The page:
Astronomers using the Atacama Large Millimeter/Submillimeter Array (ALMA) in norther Chile spied something strange around the dying red giant star R Sculptoris: a spiral structure thought to be made of gases being expelled by the star.
By studying the corkscrewed expulsion from R Sculptoris, the astronomers calculated that the star was shedding more mass during thermal pulses than had been estimated.
"This means that much more mass is lost during a time where new elements cannot yet be incorporated into the wind," Maercker said. "Hence it will take longer for these elements to be blown into space - most likely, only during the next pulse."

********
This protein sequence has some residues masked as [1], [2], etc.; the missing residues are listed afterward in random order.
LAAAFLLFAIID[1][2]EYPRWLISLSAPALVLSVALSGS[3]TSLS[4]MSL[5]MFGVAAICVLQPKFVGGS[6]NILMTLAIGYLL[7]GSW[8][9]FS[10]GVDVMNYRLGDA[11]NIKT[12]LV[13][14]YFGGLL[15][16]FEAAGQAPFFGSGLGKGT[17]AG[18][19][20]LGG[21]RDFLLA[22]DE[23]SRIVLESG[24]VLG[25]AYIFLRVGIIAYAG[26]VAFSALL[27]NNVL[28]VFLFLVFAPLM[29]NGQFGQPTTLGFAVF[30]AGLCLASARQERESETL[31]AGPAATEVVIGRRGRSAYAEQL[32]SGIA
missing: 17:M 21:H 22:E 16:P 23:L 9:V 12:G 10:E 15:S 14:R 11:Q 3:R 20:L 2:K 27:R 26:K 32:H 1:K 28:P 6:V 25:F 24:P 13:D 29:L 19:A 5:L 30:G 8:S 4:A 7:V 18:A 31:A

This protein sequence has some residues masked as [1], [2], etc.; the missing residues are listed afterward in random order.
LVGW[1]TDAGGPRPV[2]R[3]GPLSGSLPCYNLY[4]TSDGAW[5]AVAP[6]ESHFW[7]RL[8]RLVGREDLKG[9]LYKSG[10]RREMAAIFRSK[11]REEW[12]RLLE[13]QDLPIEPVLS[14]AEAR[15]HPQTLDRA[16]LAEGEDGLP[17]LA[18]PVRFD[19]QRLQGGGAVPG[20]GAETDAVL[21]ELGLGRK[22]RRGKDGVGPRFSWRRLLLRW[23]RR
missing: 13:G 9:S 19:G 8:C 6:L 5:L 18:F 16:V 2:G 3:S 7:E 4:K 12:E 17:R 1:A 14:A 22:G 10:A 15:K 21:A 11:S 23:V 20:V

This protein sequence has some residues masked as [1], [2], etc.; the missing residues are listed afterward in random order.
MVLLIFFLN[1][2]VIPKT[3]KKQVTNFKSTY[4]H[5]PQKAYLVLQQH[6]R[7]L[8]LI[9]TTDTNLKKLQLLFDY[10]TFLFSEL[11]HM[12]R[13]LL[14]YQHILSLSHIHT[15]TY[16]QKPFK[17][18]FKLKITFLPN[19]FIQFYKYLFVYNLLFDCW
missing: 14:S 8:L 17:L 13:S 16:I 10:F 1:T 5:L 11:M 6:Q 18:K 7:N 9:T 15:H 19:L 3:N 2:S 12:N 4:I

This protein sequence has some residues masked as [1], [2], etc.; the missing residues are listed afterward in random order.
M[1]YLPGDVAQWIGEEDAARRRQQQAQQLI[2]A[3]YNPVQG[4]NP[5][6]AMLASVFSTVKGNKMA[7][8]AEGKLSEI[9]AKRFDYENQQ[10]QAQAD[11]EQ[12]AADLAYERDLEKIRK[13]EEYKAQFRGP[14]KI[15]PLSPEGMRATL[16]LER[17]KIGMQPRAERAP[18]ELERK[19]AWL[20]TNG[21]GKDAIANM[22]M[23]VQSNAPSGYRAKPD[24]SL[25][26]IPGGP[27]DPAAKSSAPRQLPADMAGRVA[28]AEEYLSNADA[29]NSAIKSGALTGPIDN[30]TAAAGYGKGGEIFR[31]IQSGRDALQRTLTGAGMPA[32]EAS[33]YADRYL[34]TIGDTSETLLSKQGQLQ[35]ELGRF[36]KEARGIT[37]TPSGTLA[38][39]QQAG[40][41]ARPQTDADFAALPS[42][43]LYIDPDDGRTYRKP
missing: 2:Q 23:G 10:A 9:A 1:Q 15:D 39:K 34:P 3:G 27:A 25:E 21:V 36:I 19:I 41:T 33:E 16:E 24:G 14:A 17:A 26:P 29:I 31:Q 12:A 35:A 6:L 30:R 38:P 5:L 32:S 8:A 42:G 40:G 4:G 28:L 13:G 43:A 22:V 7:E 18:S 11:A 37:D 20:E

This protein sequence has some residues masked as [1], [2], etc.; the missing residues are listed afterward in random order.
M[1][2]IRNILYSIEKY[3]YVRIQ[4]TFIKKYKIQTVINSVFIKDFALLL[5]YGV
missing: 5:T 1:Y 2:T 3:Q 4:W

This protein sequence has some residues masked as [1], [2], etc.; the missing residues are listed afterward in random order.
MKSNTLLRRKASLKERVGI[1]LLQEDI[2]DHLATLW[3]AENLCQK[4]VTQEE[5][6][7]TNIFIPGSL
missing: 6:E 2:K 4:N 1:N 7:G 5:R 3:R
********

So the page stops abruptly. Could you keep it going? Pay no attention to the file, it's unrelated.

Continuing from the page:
The spiral shape was caused by a companion star pushing through the layers expelled by T Sculptoris. The formation is allowing the scientists to study the history of the thermal pulses: Elements blown off at higher speeds create more widely separated spirals, while phases of slower mass loss are more tightly packed. The intensity of the spiral reveals how much mass was lost in each phase.
"Now that the companion star causes the spiral structure in the stellar wind from R Sculptoris, we can see it and, in a very detailed way, measure how it has evolved since the last thermal pulse," Maercker said.